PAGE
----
OK, maybe I was wrong.
This is what will be difficult about facing the Phillies this year: You actually scratch a run across Roy Halladay, stretch your lead to four runs against their shaky bullpen, and then suffer a devastating loss in the bottom of the ninth.
Your reward? Cliff Lee the next day.
With Halladay and Lee going back-to-back in the rotation, opponents will often go consecutive games without receiving a free pass. The two combined to walk just 48 hitters last season, which sounds impressive, but even more so when I tell you Nolan Ryan once walked 44 batters in a month.
Needless to say, those two have a little different approach to pitching than Ryan, who would never, ever gave in to a hitter. It was max effort on every pitch. Halladay and Lee, on the other hand, often seem to be on cruise control. They are so smooth and calm with their deliveries like they’re having a catch in the backyard, but they never want to help the opponent with a free base. Lee had a quote last year that he’d like to go an entire season without walking anybody. I think he was serious.
Lee throws harder than he used to. When he came up with Cleveland, he threw 87-88. In his Cy Young season of 2008, his fastball averaged 90.5 mph. The past two seasons, he’s increased that velocity to a tick over 91. At the same time, his control has improved, from 4.1 BB/9 as a rookie to an otherwordly 0.8 in 2010 -- giving him the second-best strikeout/walk ratio of any starting pitcher in history (behind only Bret Saberhagen in 1994).
If there’s one flaw in his approach, it’s maybe that he throws too many strikes. He allowed the most hits in the majors in 2009 (245) and has been about a hit-an-inning guy throughout his career. It will also be interesting to see how he does in Philly. Remember that in his first stint there he didn’t really dominate until the postseason; he posted a 3.39 ERA in 12 starts and gave up seven home runs in 79 2/3 innings. His 3.98 ERA with the Rangers in 15 starts was attributed to a balky back, but The Ballpark in Arlington, like Citizens Bank Park, is much more prone to allowing home runs than Cleveland or Seattle.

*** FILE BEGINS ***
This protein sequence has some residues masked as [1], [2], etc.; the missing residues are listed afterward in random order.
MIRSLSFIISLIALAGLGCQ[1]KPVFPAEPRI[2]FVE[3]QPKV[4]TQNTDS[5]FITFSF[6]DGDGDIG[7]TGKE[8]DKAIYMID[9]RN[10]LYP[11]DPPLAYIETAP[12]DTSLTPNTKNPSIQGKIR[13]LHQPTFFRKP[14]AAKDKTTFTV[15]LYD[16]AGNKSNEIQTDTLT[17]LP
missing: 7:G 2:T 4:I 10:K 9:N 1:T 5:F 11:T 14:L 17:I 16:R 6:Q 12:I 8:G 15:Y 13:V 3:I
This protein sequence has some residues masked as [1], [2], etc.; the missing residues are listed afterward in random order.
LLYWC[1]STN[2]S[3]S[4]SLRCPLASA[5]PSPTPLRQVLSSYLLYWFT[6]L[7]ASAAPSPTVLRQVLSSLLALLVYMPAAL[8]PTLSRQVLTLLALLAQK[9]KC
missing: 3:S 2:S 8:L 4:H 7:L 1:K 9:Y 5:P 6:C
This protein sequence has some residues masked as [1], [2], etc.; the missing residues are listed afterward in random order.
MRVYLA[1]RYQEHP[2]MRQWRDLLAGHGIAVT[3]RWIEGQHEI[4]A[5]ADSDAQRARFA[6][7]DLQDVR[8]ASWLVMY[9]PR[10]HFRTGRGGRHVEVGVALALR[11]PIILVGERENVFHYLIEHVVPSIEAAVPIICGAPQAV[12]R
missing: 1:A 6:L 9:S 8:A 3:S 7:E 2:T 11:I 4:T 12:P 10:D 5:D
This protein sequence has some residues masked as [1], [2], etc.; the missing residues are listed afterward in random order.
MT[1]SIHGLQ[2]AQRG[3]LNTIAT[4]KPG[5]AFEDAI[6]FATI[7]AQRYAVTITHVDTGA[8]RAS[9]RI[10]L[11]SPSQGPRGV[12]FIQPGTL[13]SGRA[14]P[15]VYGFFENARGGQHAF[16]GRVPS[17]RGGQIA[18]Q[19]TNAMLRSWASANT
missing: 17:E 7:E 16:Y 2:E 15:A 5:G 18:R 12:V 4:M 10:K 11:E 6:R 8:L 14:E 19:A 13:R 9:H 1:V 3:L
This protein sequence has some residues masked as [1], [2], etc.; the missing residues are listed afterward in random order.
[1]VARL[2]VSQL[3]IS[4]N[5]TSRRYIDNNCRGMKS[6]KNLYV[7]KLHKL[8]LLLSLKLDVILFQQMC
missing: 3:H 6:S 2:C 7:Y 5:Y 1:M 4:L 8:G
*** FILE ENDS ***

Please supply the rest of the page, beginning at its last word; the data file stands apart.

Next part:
That’s nitpicking. I think Lee is poised to have an excellent year, maybe getting his ERA under 3.00 for the second time in his career. And no doubt give the Phillies the strong likelihood of two starters finishing in the top-five of the Cy Young voting. That’s actually happened several times in the wild-card era (note: we’re counting relievers):
2004 Astros: Clemens (1), Oswalt (3)
2002 Red Sox: Martinez (2), Derek Lowe (3)
2002 Diamondbacks: Randy Johnson (1), Schilling (2)
2001 Diamondbacks: Johnson (1), Schilling (2)
1998 Braves: Maddux and John Smoltz (4)
1997 Braves: Maddux (2), Denny Neagle (3)
1995 Braves: Maddux (1), Glavine (3)
Of course, what makes the Phillies so tough isn’t their top two, but their top four. In 2010, Halladay, Lee, Oswalt and Cole Hamels each posted an ERA below 3.50 and a strikeout rate of 7.0 per nine innings or better. No team has ever done that before.
So good luck to the Astros. Maybe they can scratch a run off Lee on Saturday.
And then get to face Oswalt on Sunday.